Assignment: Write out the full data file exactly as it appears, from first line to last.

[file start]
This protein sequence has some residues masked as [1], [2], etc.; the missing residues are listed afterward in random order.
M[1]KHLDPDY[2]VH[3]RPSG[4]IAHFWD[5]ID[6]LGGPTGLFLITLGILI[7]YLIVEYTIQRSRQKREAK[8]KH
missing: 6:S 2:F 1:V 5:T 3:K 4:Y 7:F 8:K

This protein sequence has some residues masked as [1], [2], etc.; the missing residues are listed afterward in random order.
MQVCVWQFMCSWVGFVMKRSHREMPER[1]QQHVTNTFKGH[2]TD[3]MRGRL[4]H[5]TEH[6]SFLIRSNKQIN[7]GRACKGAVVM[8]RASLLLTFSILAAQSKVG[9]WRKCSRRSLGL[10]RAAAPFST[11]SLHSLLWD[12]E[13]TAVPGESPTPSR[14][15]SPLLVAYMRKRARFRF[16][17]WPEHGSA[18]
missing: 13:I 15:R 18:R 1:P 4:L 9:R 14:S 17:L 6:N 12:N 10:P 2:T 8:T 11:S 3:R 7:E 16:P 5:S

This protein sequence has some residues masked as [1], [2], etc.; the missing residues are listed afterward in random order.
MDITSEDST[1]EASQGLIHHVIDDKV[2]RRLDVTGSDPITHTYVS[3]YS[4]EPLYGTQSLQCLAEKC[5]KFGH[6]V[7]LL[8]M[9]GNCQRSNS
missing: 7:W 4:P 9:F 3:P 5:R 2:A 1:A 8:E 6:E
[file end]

This protein sequence has some residues masked as [1], [2], etc.; the missing residues are listed afterward in random order.
M[1]KHLDPDY[2]VH[3]RPSG[4]IAHFWD[5]ID[6]LGGPTGLFLITLGILI[7]YLIVEYTIQRSRQKREAK[8]KH
missing: 6:S 2:F 1:V 5:T 3:K 4:Y 7:F 8:K

This protein sequence has some residues masked as [1], [2], etc.; the missing residues are listed afterward in random order.
MQVCVWQFMCSWVGFVMKRSHREMPER[1]QQHVTNTFKGH[2]TD[3]MRGRL[4]H[5]TEH[6]SFLIRSNKQIN[7]GRACKGAVVM[8]RASLLLTFSILAAQSKVG[9]WRKCSRRSLGL[10]RAAAPFST[11]SLHSLLWD[12]E[13]TAVPGESPTPSR[14][15]SPLLVAYMRKRARFRF[16][17]WPEHGSA[18]
missing: 13:I 15:R 18:R 1:P 4:L 9:R 14:S 17:L 6:N 12:N 10:P 2:T 8:T 11:S 3:R 7:E 16:P 5:S

This protein sequence has some residues masked as [1], [2], etc.; the missing residues are listed afterward in random order.
MDITSEDST[1]EASQGLIHHVIDDKV[2]RRLDVTGSDPITHTYVS[3]YS[4]EPLYGTQSLQCLAEKC[5]KFGH[6]V[7]LL[8]M[9]GNCQRSNS
missing: 7:W 4:P 9:F 3:P 5:R 2:A 1:A 8:E 6:E